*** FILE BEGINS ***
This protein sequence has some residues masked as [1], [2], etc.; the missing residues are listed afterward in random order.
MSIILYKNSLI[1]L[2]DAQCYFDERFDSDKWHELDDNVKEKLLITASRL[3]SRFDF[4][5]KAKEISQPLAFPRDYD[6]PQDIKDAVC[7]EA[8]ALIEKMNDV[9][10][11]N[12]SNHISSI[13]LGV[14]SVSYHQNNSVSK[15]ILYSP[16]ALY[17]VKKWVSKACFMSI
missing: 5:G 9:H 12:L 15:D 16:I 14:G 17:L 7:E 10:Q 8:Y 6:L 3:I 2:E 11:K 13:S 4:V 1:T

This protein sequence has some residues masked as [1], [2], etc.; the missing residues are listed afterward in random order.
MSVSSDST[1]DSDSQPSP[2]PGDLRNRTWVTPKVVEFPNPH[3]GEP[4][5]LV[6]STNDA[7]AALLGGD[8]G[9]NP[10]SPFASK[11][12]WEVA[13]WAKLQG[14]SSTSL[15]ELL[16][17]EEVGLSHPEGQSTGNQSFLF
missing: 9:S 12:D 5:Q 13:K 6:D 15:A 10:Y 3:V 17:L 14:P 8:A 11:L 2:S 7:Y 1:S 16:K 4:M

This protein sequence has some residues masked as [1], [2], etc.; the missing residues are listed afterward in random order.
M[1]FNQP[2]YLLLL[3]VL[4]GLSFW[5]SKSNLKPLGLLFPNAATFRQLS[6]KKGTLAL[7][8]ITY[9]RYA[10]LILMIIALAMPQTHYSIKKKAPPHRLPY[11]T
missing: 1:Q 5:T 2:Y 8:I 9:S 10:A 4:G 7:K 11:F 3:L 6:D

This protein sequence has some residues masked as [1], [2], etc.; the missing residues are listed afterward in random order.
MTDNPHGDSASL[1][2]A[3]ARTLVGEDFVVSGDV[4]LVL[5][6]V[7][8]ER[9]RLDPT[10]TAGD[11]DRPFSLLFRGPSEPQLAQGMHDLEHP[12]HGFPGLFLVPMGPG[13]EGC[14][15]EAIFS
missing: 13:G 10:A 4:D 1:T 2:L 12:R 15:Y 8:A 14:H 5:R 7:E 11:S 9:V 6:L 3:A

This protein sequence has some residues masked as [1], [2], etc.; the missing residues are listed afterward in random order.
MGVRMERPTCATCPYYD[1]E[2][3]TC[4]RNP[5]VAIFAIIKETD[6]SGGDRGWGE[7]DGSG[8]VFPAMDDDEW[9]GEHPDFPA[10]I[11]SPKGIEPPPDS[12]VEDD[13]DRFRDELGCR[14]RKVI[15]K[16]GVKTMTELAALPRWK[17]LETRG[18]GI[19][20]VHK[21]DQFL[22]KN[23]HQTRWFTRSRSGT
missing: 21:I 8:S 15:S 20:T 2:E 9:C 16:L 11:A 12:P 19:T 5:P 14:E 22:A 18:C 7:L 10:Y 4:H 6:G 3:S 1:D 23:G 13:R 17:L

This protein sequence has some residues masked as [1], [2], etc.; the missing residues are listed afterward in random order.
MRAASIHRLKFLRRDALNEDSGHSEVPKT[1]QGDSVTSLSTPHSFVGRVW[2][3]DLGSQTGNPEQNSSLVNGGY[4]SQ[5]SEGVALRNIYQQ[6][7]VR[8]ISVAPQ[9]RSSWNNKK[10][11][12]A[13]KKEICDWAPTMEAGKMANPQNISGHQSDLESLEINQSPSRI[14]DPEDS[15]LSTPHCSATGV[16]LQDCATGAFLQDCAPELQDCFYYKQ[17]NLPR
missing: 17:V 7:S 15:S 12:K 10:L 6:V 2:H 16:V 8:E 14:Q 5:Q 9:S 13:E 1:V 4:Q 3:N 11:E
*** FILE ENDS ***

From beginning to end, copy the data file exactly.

This protein sequence has some residues masked as [1], [2], etc.; the missing residues are listed afterward in random order.
MSIILYKNSLI[1]L[2]DAQCYFDERFDSDKWHELDDNVKEKLLITASRL[3]SRFDF[4][5]KAKEISQPLAFPRDYD[6]PQDIKDAVC[7]EA[8]ALIEKMNDV[9][10][11]N[12]SNHISSI[13]LGV[14]SVSYHQNNSVSK[15]ILYSP[16]ALY[17]VKKWVSKACFMSI
missing: 5:G 9:H 12:L 15:D 16:I 14:G 17:L 7:E 10:Q 8:Y 6:L 3:I 2:E 11:K 13:S 4:V 1:T

This protein sequence has some residues masked as [1], [2], etc.; the missing residues are listed afterward in random order.
MSVSSDST[1]DSDSQPSP[2]PGDLRNRTWVTPKVVEFPNPH[3]GEP[4][5]LV[6]STNDA[7]AALLGGD[8]G[9]NP[10]SPFASK[11][12]WEVA[13]WAKLQG[14]SSTSL[15]ELL[16][17]EEVGLSHPEGQSTGNQSFLF
missing: 9:S 12:D 5:Q 13:K 6:D 15:A 10:Y 3:V 17:L 14:P 8:A 11:L 2:S 7:Y 1:S 16:K 4:M

This protein sequence has some residues masked as [1], [2], etc.; the missing residues are listed afterward in random order.
M[1]FNQP[2]YLLLL[3]VL[4]GLSFW[5]SKSNLKPLGLLFPNAATFRQLS[6]KKGTLAL[7][8]ITY[9]RYA[10]LILMIIALAMPQTHYSIKKKAPPHRLPY[11]T
missing: 1:Q 5:T 2:Y 8:I 9:S 10:A 4:G 7:K 11:F 3:L 6:D

This protein sequence has some residues masked as [1], [2], etc.; the missing residues are listed afterward in random order.
MTDNPHGDSASL[1][2]A[3]ARTLVGEDFVVSGDV[4]LVL[5][6]V[7][8]ER[9]RLDPT[10]TAGD[11]DRPFSLLFRGPSEPQLAQGMHDLEHP[12]HGFPGLFLVPMGPG[13]EGC[14][15]EAIFS
missing: 13:G 10:A 4:D 1:T 2:L 12:R 15:Y 8:A 14:H 5:R 7:E 11:S 9:V 6:L 3:A

This protein sequence has some residues masked as [1], [2], etc.; the missing residues are listed afterward in random order.
MGVRMERPTCATCPYYD[1]E[2][3]TC[4]RNP[5]VAIFAIIKETD[6]SGGDRGWGE[7]DGSG[8]VFPAMDDDEW[9]GEHPDFPA[10]I[11]SPKGIEPPPDS[12]VEDD[13]DRFRDELGCR[14]RKVI[15]K[16]GVKTMTELAALPRWK[17]LETRG[18]GI[19][20]VHK[21]DQFL[22]KN[23]HQTRWFTRSRSGT
missing: 21:I 8:S 15:S 20:T 2:E 9:C 16:L 11:A 12:P 19:T 5:P 14:E 22:A 18:C 7:L 10:Y 4:H 6:G 3:S 1:D 23:G 13:R 17:L

This protein sequence has some residues masked as [1], [2], etc.; the missing residues are listed afterward in random order.
MRAASIHRLKFLRRDALNEDSGHSEVPKT[1]QGDSVTSLSTPHSFVGRVW[2][3]DLGSQTGNPEQNSSLVNGGY[4]SQ[5]SEGVALRNIYQQ[6][7]VR[8]ISVAPQ[9]RSSWNNKK[10][11][12]A[13]KKEICDWAPTMEAGKMANPQNISGHQSDLESLEINQSPSRI[14]DPEDS[15]LSTPHCSATGV[16]LQDCATGAFLQDCAPELQDCFYYKQ[17]NLPR
missing: 17:V 7:S 15:S 12:K 10:L 6:V 2:H 16:V 8:E 14:Q 5:Q 9:S 13:E 1:V 4:Q 3:N 11:E